There’s a tech storm brewing in the Bay Area. It’s causing dissatisfaction with corporations like Google and Facebook, uproar in cities like San Francisco and Mountain View, evictions and job losses.
This past week, CNET tackled the whole thing by publishing an article series titled “Vexed in the City.” Here are links to 5 of the articles (more may be forthcoming):
- Tech's fraught transformation of San Francisco 2014
- Starved for tech talent, yet nobody to hire?
- SF strife spurs tech defectors elsewhere
- Silicon Valley's invasion of San Francisco
- Welcoming new techies with a middle finger salute
A brief summary of the discussion:
San Francisco is in a tech squeeze. More and more tech workers are flooding into the city, driving up real estate prices. At the same time, Silicon Valley is struggling* to hire tech talent, importing lots of foreign workers on H1B visas and lobbying for more. Other Bay Area cities are trying to attract Silicon Valley’s businesses, but many are either not budging or leaving California entirely.
( *We’ve questioned the notion of ‘struggling’ in the past: Is the Tech Skills Gap Due to Lack of Talent—or Are Employers Too Picky?
Our interest was piqued by the second article, "Starved for tech talent, yet nobody to hire?". This article discusses the H1B situation – namely, Silicon Valley companies overlooking American workers in favor of cheaper foreign workers brought here on H1B visas.
The article provides a fairly comprehensive overview of the H1B situation. It includes quotes from Joe Green, President of FWD.US, and Laszlo Bock of Google.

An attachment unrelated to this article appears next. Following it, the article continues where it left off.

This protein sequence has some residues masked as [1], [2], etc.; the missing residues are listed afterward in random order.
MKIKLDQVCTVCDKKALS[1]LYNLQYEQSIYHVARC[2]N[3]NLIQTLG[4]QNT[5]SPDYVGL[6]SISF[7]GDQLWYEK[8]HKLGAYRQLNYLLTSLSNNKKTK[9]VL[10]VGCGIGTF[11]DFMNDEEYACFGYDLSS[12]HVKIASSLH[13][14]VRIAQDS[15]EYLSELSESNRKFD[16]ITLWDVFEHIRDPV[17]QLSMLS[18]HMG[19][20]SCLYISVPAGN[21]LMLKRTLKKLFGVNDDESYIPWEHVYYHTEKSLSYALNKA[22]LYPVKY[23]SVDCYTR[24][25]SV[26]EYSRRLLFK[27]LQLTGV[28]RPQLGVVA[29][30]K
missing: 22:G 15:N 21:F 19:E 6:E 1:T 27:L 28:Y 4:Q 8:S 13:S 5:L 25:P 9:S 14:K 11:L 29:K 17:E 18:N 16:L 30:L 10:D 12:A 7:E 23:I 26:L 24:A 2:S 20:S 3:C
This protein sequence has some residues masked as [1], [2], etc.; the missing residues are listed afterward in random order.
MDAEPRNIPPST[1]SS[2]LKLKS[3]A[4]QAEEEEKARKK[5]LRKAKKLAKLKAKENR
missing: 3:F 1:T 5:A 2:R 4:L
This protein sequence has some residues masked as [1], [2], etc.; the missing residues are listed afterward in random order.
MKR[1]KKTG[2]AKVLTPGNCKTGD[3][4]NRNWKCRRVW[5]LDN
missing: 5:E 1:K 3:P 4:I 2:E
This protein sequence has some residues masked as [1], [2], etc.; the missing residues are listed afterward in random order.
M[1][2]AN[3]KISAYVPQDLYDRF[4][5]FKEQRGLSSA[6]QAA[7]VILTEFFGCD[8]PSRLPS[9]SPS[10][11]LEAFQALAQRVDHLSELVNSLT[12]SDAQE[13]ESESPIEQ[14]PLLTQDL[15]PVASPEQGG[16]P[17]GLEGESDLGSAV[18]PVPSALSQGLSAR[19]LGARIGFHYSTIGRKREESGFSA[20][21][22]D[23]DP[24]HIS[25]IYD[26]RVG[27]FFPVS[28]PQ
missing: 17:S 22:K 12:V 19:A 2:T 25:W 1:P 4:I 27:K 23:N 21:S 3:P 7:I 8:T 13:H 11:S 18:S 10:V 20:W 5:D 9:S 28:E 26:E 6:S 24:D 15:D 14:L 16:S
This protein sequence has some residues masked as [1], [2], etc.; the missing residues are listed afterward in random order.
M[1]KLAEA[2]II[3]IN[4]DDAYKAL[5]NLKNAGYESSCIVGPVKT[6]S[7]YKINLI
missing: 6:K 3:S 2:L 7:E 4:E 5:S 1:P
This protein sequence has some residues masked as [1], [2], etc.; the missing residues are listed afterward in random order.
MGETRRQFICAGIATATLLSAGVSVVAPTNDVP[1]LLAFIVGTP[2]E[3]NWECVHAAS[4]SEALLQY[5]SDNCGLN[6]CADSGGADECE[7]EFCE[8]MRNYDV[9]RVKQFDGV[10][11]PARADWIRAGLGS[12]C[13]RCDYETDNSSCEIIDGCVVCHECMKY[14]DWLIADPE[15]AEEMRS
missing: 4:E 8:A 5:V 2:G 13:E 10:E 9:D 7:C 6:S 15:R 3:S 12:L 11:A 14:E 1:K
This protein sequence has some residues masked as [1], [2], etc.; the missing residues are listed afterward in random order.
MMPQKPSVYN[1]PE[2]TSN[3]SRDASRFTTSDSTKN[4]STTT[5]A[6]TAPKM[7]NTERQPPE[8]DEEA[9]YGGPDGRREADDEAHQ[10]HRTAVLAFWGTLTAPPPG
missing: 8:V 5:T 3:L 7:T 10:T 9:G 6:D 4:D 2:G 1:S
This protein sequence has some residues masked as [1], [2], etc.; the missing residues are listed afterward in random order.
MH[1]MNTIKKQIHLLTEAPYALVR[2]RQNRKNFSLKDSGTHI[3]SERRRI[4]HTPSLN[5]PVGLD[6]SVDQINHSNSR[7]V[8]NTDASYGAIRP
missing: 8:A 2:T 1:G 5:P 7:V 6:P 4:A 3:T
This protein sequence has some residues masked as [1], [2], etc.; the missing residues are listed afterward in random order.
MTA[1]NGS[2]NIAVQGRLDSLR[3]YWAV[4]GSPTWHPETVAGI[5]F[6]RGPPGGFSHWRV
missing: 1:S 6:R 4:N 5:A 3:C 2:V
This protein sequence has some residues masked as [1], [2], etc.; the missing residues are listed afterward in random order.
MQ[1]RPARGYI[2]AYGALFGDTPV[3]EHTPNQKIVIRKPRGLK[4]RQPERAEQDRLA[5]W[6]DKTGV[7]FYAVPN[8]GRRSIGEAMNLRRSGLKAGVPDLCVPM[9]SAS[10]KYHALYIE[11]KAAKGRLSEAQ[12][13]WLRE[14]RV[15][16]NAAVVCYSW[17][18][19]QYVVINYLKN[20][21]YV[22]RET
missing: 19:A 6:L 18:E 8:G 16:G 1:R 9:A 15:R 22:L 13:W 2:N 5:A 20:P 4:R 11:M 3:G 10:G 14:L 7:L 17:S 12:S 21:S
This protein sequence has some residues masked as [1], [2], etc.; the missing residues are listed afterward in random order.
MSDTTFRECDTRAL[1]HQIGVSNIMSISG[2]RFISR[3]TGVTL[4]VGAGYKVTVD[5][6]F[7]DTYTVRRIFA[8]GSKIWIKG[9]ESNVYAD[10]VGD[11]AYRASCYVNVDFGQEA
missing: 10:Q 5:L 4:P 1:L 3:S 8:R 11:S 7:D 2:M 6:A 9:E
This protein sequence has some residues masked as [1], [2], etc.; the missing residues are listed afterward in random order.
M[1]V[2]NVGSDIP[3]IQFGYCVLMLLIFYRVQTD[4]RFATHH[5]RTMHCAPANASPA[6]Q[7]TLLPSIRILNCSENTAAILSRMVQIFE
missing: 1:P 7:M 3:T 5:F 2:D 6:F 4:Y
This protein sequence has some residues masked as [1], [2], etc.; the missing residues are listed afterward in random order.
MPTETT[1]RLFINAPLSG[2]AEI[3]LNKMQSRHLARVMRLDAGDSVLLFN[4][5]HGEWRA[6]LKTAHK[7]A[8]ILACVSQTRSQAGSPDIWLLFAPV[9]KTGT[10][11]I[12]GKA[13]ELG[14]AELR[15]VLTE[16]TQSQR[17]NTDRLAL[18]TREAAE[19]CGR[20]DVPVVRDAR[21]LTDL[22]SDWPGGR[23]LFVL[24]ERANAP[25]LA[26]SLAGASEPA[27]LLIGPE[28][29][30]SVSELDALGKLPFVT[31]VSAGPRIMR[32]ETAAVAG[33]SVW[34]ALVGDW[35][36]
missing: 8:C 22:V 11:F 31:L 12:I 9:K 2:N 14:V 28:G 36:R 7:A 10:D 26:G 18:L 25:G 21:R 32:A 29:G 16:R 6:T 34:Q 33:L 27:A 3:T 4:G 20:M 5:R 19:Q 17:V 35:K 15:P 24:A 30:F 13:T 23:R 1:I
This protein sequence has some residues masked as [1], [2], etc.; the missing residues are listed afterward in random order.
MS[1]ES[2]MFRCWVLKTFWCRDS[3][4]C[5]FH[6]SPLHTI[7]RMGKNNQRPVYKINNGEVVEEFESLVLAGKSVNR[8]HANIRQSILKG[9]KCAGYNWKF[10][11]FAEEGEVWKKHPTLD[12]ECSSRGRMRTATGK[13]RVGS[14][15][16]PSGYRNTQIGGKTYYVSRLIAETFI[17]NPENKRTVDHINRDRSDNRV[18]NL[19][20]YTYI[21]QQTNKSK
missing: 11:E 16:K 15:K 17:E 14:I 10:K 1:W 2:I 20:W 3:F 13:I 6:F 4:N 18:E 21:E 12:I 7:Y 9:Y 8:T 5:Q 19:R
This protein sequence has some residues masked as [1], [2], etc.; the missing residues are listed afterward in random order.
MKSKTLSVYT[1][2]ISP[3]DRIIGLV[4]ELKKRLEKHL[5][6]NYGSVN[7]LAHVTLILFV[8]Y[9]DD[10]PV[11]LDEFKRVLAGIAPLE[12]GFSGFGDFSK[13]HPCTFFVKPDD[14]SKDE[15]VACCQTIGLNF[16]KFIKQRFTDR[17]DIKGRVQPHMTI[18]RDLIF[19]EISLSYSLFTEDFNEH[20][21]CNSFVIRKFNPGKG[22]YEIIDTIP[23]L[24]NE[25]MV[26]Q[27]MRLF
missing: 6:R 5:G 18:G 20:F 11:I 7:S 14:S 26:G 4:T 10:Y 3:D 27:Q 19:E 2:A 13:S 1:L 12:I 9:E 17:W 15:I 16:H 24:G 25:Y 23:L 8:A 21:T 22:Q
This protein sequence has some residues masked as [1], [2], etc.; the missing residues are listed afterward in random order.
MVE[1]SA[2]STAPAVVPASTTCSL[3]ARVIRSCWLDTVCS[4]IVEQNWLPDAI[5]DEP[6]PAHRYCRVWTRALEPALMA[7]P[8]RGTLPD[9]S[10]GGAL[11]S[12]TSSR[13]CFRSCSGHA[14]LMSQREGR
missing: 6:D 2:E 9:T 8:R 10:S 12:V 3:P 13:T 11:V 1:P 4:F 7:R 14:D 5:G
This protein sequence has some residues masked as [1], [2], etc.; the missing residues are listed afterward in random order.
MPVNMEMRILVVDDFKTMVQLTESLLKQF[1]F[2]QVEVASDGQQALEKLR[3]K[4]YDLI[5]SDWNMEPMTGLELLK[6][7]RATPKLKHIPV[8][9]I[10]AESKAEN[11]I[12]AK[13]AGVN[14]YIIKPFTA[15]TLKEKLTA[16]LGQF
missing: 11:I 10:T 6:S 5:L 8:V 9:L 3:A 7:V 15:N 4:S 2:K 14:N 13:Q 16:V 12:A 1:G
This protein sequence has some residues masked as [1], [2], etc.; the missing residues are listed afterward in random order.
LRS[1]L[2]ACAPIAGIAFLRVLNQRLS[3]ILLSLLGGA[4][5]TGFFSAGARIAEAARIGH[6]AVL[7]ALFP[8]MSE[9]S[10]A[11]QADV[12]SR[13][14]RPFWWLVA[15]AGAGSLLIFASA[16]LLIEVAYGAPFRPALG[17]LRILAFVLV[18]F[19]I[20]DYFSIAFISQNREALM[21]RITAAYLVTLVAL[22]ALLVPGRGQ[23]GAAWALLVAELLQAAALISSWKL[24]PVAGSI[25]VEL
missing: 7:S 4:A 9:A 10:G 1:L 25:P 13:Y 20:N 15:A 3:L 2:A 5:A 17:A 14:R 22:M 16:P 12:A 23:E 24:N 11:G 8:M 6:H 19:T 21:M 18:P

What we’re “vexed” about is the slight lean in favor of more H1Bs with which the article concludes. It points to "circumstance" as the primary cause for a talent shortage plus rampant foreign worker hiring, and offers excuses to dismiss any objections. Yet commenters are vehement in their dislike of H1B workers filling their jobs on the cheap.
The third article in the “Vexed in the City” series breezes right past the H1B issues, discussing businesses which have left the San Francisco Bay Area for other U.S. cities, such as Austin, TX and Raleigh, NC. This article does make a powerful point – there is still plenty of tech talent in the U.S.
It’s just not all concentrated in Silicon Valley. Each city profiled (Austin, Raleigh, Detroit) had a pool of tech workers available, a much lower cost of living, and plenty of drive to succeed.
Articles #4 and #5 discuss the San Francisco tech worker invasion. There are protests and vandalism going on: protests against climbing eviction of low-rent tenants in favor of high-rent tech workers, vandalism of tech companies’ property such as the buses they use to ferry workers to the office.
Kudos to CNET for showcasing the H1B problem as a part of the overall tech storm brewing. Better than ignoring it entirely. More focus on the disparity between rampant H1B visa abuse and STEM unemployment, however, would help to illustrate a foundational element of the Bay Area’s tech problem.